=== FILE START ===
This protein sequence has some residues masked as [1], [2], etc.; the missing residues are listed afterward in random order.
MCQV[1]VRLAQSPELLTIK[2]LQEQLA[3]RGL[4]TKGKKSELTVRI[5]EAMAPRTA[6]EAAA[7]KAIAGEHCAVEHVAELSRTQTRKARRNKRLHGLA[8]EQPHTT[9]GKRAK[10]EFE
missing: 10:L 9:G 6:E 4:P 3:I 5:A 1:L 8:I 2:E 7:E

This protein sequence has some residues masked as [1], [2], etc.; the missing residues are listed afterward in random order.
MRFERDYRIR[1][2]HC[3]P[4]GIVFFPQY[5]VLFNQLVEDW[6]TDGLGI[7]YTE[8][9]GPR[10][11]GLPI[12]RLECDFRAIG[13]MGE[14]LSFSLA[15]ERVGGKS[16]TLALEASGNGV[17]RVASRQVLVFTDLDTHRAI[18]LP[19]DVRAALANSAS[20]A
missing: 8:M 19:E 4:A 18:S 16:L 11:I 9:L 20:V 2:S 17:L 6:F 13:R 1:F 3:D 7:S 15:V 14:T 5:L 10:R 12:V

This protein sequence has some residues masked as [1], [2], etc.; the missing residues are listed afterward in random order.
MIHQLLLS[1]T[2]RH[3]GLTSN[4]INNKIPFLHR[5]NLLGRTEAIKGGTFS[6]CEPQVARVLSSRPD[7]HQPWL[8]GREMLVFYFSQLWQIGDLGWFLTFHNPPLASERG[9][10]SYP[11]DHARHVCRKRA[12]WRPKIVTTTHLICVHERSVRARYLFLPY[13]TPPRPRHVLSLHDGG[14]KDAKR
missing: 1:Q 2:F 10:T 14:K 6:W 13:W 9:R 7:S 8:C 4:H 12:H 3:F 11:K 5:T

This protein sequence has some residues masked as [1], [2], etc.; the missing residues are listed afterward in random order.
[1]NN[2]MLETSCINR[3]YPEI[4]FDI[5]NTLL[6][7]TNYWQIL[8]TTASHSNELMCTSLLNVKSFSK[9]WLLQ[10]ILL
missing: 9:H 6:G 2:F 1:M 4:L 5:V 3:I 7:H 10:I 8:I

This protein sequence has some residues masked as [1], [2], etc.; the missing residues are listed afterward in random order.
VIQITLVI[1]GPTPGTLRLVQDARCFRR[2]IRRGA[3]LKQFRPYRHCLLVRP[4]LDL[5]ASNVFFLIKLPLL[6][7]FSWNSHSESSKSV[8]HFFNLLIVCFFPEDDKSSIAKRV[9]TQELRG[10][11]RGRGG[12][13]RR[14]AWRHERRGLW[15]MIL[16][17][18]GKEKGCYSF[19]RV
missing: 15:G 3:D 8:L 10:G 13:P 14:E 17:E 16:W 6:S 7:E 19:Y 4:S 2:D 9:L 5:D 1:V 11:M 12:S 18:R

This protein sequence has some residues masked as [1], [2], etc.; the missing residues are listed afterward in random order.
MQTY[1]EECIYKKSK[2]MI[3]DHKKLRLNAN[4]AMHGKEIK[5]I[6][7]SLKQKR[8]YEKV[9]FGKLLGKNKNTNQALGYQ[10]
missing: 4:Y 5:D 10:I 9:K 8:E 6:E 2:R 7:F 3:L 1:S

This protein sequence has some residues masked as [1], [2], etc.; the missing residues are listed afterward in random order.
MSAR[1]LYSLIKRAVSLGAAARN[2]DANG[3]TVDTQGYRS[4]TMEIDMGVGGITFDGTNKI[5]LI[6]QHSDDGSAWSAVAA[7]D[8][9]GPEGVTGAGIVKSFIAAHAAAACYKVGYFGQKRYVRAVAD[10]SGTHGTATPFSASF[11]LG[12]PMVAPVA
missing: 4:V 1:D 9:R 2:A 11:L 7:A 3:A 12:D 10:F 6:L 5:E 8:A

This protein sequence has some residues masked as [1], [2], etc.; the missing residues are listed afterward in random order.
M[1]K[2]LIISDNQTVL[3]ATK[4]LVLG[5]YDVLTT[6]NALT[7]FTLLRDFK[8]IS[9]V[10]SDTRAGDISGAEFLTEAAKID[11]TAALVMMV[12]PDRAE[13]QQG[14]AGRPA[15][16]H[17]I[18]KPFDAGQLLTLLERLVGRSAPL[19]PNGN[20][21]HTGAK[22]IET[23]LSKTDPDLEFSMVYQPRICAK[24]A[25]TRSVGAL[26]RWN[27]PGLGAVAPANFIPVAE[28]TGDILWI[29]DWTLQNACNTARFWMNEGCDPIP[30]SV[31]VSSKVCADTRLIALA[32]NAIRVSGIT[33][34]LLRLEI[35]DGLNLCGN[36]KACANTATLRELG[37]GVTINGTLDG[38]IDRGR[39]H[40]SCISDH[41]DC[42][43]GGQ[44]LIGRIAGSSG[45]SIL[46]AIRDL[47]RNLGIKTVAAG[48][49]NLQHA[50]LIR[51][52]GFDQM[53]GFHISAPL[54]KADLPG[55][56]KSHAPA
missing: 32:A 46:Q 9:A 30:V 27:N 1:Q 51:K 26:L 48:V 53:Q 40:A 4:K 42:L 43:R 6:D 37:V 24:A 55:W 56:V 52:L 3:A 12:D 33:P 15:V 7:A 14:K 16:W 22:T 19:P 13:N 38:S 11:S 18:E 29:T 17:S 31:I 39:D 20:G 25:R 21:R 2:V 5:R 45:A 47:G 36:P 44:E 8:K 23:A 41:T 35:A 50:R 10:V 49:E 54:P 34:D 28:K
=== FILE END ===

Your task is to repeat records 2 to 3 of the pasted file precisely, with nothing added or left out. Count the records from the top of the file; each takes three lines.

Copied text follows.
This protein sequence has some residues masked as [1], [2], etc.; the missing residues are listed afterward in random order.
MRFERDYRIR[1][2]HC[3]P[4]GIVFFPQY[5]VLFNQLVEDW[6]TDGLGI[7]YTE[8][9]GPR[10][11]GLPI[12]RLECDFRAIG[13]MGE[14]LSFSLA[15]ERVGGKS[16]TLALEASGNGV[17]RVASRQVLVFTDLDTHRAI[18]LP[19]DVRAALANSAS[20]A
missing: 8:M 19:E 4:A 18:S 16:L 11:I 9:L 20:V 2:S 17:L 6:F 13:R 1:F 3:D 7:S 15:V 14:T 5:L 10:R 12:V

This protein sequence has some residues masked as [1], [2], etc.; the missing residues are listed afterward in random order.
MIHQLLLS[1]T[2]RH[3]GLTSN[4]INNKIPFLHR[5]NLLGRTEAIKGGTFS[6]CEPQVARVLSSRPD[7]HQPWL[8]GREMLVFYFSQLWQIGDLGWFLTFHNPPLASERG[9][10]SYP[11]DHARHVCRKRA[12]WRPKIVTTTHLICVHERSVRARYLFLPY[13]TPPRPRHVLSLHDGG[14]KDAKR
missing: 1:Q 2:F 10:T 14:K 6:W 13:W 9:R 7:S 8:C 4:H 12:H 3:F 11:K 5:T